This story was updated at 8:23 p.m. on Tuesday, Dec. 17, 2019, with more information.
Federal regulators have approved the nation's first early site permit for a small modular reactor in Oak Ridge, Tennessee.
The Tennessee Valley Authority, which submitted its request three years ago, is expected to obtain a site permit in the next few days to potentially construct and operate a new, smaller reactor capable of generating 800 megawatts on the site of the abandoned Clinch River Breeder Reactor in Oak Ridge.
By a 3-1 vote, the U.S. Nuclear Regulatory Commission voted this week to issue the 20-year site permit for the 935-acre site as an acceptable location for TVA to potentially construct and operate small modular reactors.
The NRC has yet to approve any of the proposed new small nuclear reactor designs and TVA has no immediate need for additional power generation. But TVA and the U.S. Department of Energy, which operates a nearby research lab and nuclear weapons production facility, are sharing the expense of exploring a potential new nuclear plant in Oak Ridge.
"The early site permit is a significant step in the potential development of small modular reactor technology," reads a Tuesday statement from Dan Stout, director of nuclear technology innovation at TVA. "Although we have no plans to build at this time, this permit will give TVA flexible options to prepare for future energy needs."
Small modular reactors are a next-generation nuclear technology with potential for improved safety and increased flexibility. The new units are less than a third the size of a conventional reactor and potentially could be built in a factory or more standardized method to reduce construction times and costs.
"[Small modular reactors) are more attractive where load growth is slow, and they provide a more affordable option than the higher up-front capital costs associated with larger nuclear facilities," Stout said.
In the 1970s, TVA and DOE previously pursued building the Clinch River Breeder Reactor on the same site in Oak Ridge. But then-President Jimmy Carter killed the project because he feared the liquid metal fast breeder reactor might lead to more nuclear proliferation around the globe, and he complained about the escalating price for the innovative technology.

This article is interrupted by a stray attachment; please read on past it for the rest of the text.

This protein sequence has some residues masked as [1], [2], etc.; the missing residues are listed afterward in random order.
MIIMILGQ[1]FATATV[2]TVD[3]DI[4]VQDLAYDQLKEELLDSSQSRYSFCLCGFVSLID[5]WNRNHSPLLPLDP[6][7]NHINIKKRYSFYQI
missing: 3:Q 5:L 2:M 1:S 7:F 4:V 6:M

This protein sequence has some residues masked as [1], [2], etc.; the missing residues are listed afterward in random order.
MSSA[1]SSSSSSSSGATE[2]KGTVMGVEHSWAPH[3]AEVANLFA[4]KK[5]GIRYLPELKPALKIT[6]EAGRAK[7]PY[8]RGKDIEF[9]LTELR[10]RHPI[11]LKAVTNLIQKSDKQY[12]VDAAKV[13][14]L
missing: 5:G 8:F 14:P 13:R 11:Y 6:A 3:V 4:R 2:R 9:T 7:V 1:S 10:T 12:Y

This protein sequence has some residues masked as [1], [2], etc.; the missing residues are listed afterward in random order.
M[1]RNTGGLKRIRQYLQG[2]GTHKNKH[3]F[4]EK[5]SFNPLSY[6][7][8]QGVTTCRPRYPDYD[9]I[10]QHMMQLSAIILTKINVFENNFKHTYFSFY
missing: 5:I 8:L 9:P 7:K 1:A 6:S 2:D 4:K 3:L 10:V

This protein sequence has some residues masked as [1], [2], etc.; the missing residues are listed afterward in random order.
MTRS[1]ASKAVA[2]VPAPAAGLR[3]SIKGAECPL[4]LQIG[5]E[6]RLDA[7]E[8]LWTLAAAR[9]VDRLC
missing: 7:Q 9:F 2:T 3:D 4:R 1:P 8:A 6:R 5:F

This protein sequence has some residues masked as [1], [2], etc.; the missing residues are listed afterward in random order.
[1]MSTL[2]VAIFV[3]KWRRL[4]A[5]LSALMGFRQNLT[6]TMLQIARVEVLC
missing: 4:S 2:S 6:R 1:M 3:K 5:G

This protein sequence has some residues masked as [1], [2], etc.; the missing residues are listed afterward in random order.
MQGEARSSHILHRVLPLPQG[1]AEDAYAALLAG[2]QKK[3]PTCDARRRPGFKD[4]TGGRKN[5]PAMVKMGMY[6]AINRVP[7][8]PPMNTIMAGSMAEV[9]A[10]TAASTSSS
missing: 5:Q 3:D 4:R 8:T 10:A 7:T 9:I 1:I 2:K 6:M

In 1971, the Atomic Energy Commission estimated the Clinch River project would cost about $400 million. But ultimately, the project was projected to cost $8 billion to complete, and it was finally scrapped in 1983.
Anti-nuclear groups have warned of similar cost overruns for other types of new nuclear designs, including the small modular reactor.
Former TVA Chairman S. David Freeman, a Chattanooga native who worked as an engineer and attorney for TVA early in his career, said support for nuclear power remain strong around Oak Ridge where the Atoms for Peace program was developed after World War II.
"Nuclear power in East Tennessee is like oil in Houston," Freeman said, noting that U.S. Sen. Lamar Alexander of Maryville, Tennessee, has been the strongest proponent of nuclear power in the U.S. Senate. "There's a lot of emotional support for it, but it's turned out to be too expensive to use and it has failed financially."
While TVA generates 40% of its electricity from nuclear power, most U.S. utilities have abandoned building new nuclear plants and Germany, South Korea, Sweden and Switzerland are phasing out their nuclear power generation.
"TVA is kind of like the mother watching the parade wondering why everyone else is out of step with her son," said Freeman, a consultant for Friends of the Earth.
TVA applied for an early site permit to build new small modular reactors in 2016, and the NRC began formally reviewing the 8,000-page application in January 2017. Although three environmental groups sought to intervene in the case against the site permit, the Atomic Safety and Licensing Board terminated the contested portion of the case in July 2018.
The NRC said it spent approximately 40,000 hours, and contracted for another 6,000 hours of outside technical expert help, in reviewing TVA's site application of the Oak Ridge property.
NuScale Power has developed the world's first small modular reactor design, which has recently completed the fourth phase of review of the design certification application from the NRC last week.
TVA has not selected a type of small modular reactor it might pursue at Oak Ridge, if the utility decides to try to build one of the new units. Another NRC application is required to build and operate any new small modular reactor and TVA officials said they are looking to continue to partner with the Department of Energy on any new design.
"The decision to build will be based on energy needs and economic factors," TVA Nuclear Chief Tim Rausch said in a statement. "We want to make the best decision for the people of the Valley."
Contact Dave Flessner at firstname.lastname@example.org or at 757-6340.